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Specialty occupancy costs at all-time high

According to the latest BIS Shrapnel report on the retail property sector, Retail Property Market Forecasts and Strategies 2012 to 2022, ‘specialty shop occupancy costs are…unsustainably high for some tenants.’

The full report is available from BIS Shrapnel at a mere $10,450.

BIS Shrapnel forecasts that growth over the next five years will average just 2.9 per cent per annum, compared to the mid-1990s to the GFC, which saw turnover growth of almost five per cent per annum on average in real terms.

‘There should be some improvement following very subdued rates of turnover growth in the last few years,’ says report author Maria Lee, senior project manager at BIS Shrapnel. ‘However, while we expect turnover growth to strengthen through 2012/13 and 2013/14 in line with a strengthening Australian economy, growth will remain fairly subdued in the medium to long term.’

The BIS Shrapnel study also looks at the implications for shopping centre lease costs.

”Shopping centres will see markedly lower rates of turnover growth thanks largely to the growth of online shopping and the dilutionary effect of additional retail floorspace,’ said Ms Lee.

The report shows that online retailing is now a force to be reckoned with.

‘Our online retailing survey showed a dramatic rise this year in the online offerings of the top 20 domestic retailers,’ said Ms Lee. ‘Over 50 per cent of the top 20 now have a  comprehensive online offer. Although that’s a great improvement, it‟s still not impressive by international standards. The department and discount department stores are still trailing — although they are working on major improvements.’

Price matching a major factor

‘Consumers are using price comparison websites or apps on their mobile phones when in-store, and then demanding a price-match in order for them to buy there and then,’ said Ms Lee. ‘This can have an impact on retailer profit margins.’

Another aspect of online retailing, one which has had a profound impact on photo retailing, is purchases from overseas websites. This expenditure isn’t counted within BIS Shrapnel’s local ‘retail turnover’ figures, but the growth of online spending overseas helps  explain why consumer spending in total – including overseas online spending – is growing at a solid pace but retail turnover growth is subdued.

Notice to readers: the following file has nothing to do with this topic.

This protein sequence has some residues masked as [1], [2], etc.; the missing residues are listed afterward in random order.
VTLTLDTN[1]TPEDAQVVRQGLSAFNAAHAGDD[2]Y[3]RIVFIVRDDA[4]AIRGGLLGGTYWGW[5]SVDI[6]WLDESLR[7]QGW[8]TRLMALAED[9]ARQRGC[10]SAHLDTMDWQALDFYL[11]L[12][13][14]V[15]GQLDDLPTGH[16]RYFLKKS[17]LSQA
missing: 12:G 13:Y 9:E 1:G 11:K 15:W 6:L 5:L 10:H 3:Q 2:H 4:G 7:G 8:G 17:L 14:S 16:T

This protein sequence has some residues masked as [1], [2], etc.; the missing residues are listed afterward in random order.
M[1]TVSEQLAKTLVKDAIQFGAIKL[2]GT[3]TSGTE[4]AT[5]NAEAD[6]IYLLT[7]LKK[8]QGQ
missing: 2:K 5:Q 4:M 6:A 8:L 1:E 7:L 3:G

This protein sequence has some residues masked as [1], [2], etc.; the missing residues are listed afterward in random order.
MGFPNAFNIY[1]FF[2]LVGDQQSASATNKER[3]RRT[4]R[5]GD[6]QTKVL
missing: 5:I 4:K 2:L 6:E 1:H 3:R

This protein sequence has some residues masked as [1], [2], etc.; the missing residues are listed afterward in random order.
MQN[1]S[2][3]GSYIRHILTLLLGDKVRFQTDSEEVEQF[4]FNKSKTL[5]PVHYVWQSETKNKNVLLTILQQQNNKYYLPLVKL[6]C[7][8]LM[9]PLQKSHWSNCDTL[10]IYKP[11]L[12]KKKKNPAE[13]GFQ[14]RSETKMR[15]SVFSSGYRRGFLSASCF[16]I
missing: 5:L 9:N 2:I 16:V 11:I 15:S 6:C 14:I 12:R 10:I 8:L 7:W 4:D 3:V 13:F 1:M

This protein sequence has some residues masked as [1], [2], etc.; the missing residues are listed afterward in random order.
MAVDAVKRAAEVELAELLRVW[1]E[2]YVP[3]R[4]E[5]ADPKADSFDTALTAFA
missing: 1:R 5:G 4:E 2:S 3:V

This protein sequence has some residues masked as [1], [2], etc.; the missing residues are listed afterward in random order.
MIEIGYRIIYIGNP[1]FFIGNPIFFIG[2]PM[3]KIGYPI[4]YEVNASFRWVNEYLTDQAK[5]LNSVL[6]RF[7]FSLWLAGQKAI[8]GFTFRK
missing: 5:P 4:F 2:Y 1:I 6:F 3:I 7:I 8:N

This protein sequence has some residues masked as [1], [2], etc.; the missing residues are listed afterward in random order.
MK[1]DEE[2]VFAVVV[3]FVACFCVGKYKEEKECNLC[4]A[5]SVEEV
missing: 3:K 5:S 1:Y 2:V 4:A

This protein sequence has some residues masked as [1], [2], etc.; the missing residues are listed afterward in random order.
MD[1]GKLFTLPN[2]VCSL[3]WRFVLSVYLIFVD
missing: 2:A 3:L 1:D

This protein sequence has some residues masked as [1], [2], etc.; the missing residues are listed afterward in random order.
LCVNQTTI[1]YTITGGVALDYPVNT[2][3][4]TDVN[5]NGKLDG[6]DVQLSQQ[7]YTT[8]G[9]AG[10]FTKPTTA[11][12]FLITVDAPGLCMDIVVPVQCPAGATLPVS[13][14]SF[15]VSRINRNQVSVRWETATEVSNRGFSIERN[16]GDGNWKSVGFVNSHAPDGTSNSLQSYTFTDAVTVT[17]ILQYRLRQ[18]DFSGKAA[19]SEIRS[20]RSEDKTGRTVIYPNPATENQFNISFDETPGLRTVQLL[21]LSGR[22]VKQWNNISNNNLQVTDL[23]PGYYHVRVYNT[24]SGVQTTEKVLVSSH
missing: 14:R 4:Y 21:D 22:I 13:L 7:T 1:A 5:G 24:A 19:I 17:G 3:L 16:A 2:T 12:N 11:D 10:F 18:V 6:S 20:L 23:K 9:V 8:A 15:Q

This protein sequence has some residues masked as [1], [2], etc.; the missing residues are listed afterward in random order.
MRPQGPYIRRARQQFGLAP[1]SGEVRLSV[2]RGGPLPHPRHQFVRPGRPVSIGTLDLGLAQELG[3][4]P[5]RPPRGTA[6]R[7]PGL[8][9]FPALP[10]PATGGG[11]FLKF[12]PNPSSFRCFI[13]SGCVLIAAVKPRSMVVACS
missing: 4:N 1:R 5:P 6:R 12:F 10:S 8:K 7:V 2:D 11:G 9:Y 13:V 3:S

A further factor is retail spending that takes place in-store by Australians when they are overseas on holiday – which is happening more and more. Both of these factors are likely to continue to be a drain on retail turnover growth as long as the Australian dollar stays high.

Excess floor space

Construction of new retail floorspace continues to outpace both population growth and real retail turnover growth. This has been a long term trend in Australia, broken only during the late 1990s/early 2000s period of unusually strong turnover growth.

‘It‟s surprising that this is happening now, when floorspace growth is relatively muted due to the challenges facing development in the post-GFC environment,’ said Ms Lee. ‘It means that, in real terms, turnover per square metre is falling.’

Even though turnover growth is weak, shopping centre incomes are supported by the fact that the majority of tenants pay fixed annual rental escalations of around four per cent.

‘The problem is that if rent is going up by four per cent a year but turnover is growing by less than that, occupancy costs rise. Specialty shop occupancy costs are at an all-time high. They are unsustainably high for some tenants.’

Those costs are leading occupants to either not renew at the end of the lease or demand a cut in rent to stay. If they leave, the incoming tenant is achieving a more attractive offer, in a combination of lower rent and/or leasing incentives.

‘There’s widespread evidence of slowing centre income growth as a result,’ said Ms Lee.

The dominance of fixed annual escalations means that centre income growth will fluctuate within a fairly narrow band of around two to five per cent per annum. But Ms Lee warns that shopping centre income growth could be weaker if the Australian dollar falls.

Prospective returns for regional shopping centres are between nine and 10 per cent over a five-year and 10-year investment horizon, according to the report.


One Comment

  1. robbo robbo July 15, 2012

    Businesses don’t plan to fail – THEY JUST SIMPLY FAIL TO PLAN.

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